Erskine Caldwell | Criticism

This literature criticism consists of approximately 4 pages of analysis & critique of Erskine Caldwell.
This section contains 998 words
(approx. 4 pages at 300 words per page)
Buy the Critical Essay by William Du Bois

SOURCE: "Southern laughter," in The New York Times Book Review, April 25, 1943, p. 6.

In this review, Du Bois considers Georgia Boy "an unalloyed delight" and declares that one "would have to go back to Huck Finn to find a more companionable storyteller" than William Stroup, the narrator of these linked stories.

Erskine Caldwell has come back from the steppes at last. He returns with a heart-warming book about the South he understands so completely, a book in which the Caldwell trademarks of dry rot, degeneracy and despair are conspicuous by their absence. His admirers may rejoice now that his stint as a Russian correspondent has ended.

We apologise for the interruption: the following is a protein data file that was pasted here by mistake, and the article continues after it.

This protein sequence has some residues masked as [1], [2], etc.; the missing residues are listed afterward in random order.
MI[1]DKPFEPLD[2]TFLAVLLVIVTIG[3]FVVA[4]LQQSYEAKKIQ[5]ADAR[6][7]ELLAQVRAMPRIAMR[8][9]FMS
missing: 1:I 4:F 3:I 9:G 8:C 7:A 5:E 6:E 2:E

Georgia Boy might well have been subtitled "life With Father on the Tobacco Road." The comparison between Clarence Day and the Morris Stroup of these light-hearted sketches is inevitable—and more apparent than real. Both characters are "universals" in the best sense of...

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This section contains 998 words
(approx. 4 pages at 300 words per page)
Buy the Critical Essay by William Du Bois
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Critical Essay by William Du Bois from Gale. ©2005-2006 Thomson Gale, a part of the Thomson Corporation. All rights reserved.